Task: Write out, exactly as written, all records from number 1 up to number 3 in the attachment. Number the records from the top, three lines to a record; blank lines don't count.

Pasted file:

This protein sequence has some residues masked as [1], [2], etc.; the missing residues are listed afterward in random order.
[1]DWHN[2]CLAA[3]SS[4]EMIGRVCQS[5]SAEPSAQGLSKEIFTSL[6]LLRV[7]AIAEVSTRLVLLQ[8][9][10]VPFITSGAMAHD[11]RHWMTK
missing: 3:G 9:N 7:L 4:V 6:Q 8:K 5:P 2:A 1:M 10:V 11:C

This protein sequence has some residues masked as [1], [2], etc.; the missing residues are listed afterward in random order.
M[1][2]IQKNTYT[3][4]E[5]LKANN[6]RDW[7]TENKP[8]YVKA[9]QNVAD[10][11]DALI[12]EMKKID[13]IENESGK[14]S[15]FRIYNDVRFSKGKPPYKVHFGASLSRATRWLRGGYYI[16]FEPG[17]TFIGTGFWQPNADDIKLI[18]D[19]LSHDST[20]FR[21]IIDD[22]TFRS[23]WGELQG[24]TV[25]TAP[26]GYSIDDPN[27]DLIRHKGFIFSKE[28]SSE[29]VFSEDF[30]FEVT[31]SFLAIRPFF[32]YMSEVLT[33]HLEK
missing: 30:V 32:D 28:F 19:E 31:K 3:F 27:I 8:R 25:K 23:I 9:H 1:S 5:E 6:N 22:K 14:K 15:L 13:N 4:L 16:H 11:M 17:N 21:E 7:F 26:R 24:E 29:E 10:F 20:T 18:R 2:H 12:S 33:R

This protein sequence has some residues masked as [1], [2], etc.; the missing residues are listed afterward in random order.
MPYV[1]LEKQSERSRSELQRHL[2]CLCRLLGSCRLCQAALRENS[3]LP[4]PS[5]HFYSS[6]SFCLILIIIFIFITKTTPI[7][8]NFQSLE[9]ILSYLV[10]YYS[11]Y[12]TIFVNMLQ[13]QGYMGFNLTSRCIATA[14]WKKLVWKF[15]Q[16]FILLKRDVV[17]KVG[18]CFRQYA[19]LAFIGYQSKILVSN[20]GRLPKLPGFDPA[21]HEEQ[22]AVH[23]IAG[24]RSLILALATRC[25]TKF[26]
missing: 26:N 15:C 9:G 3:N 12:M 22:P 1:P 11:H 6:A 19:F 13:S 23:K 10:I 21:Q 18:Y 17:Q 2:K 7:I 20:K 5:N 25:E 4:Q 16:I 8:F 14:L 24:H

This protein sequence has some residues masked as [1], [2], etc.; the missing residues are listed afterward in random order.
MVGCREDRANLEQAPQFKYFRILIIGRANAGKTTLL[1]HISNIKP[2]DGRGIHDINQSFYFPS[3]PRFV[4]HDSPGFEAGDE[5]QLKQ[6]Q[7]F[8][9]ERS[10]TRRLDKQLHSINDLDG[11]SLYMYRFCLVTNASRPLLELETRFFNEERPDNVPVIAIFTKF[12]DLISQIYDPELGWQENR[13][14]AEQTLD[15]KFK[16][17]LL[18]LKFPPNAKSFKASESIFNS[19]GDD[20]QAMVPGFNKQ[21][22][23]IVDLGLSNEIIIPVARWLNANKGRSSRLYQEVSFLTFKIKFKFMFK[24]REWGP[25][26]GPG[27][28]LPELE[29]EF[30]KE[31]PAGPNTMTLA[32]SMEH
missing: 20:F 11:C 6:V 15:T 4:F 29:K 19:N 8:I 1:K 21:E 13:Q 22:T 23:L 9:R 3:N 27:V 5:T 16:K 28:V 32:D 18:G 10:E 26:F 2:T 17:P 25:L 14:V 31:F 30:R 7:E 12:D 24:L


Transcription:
This protein sequence has some residues masked as [1], [2], etc.; the missing residues are listed afterward in random order.
[1]DWHN[2]CLAA[3]SS[4]EMIGRVCQS[5]SAEPSAQGLSKEIFTSL[6]LLRV[7]AIAEVSTRLVLLQ[8][9][10]VPFITSGAMAHD[11]RHWMTK
missing: 3:G 9:N 7:L 4:V 6:Q 8:K 5:P 2:A 1:M 10:V 11:C

This protein sequence has some residues masked as [1], [2], etc.; the missing residues are listed afterward in random order.
M[1][2]IQKNTYT[3][4]E[5]LKANN[6]RDW[7]TENKP[8]YVKA[9]QNVAD[10][11]DALI[12]EMKKID[13]IENESGK[14]S[15]FRIYNDVRFSKGKPPYKVHFGASLSRATRWLRGGYYI[16]FEPG[17]TFIGTGFWQPNADDIKLI[18]D[19]LSHDST[20]FR[21]IIDD[22]TFRS[23]WGELQG[24]TV[25]TAP[26]GYSIDDPN[27]DLIRHKGFIFSKE[28]SSE[29]VFSEDF[30]FEVT[31]SFLAIRPFF[32]YMSEVLT[33]HLEK
missing: 30:V 32:D 28:F 19:E 31:K 3:F 27:I 8:R 25:K 23:I 9:H 1:S 5:E 6:N 22:K 14:K 15:L 13:N 4:L 16:H 11:M 17:N 21:E 7:F 26:R 24:E 29:E 10:F 20:T 18:R 2:H 12:S 33:R

This protein sequence has some residues masked as [1], [2], etc.; the missing residues are listed afterward in random order.
MPYV[1]LEKQSERSRSELQRHL[2]CLCRLLGSCRLCQAALRENS[3]LP[4]PS[5]HFYSS[6]SFCLILIIIFIFITKTTPI[7][8]NFQSLE[9]ILSYLV[10]YYS[11]Y[12]TIFVNMLQ[13]QGYMGFNLTSRCIATA[14]WKKLVWKF[15]Q[16]FILLKRDVV[17]KVG[18]CFRQYA[19]LAFIGYQSKILVSN[20]GRLPKLPGFDPA[21]HEEQ[22]AVH[23]IAG[24]RSLILALATRC[25]TKF[26]
missing: 26:N 15:C 9:G 3:N 12:M 22:P 1:P 11:H 6:A 19:F 13:S 23:K 10:I 21:Q 18:Y 17:Q 2:K 7:I 20:K 5:N 25:E 4:Q 16:I 8:F 14:L 24:H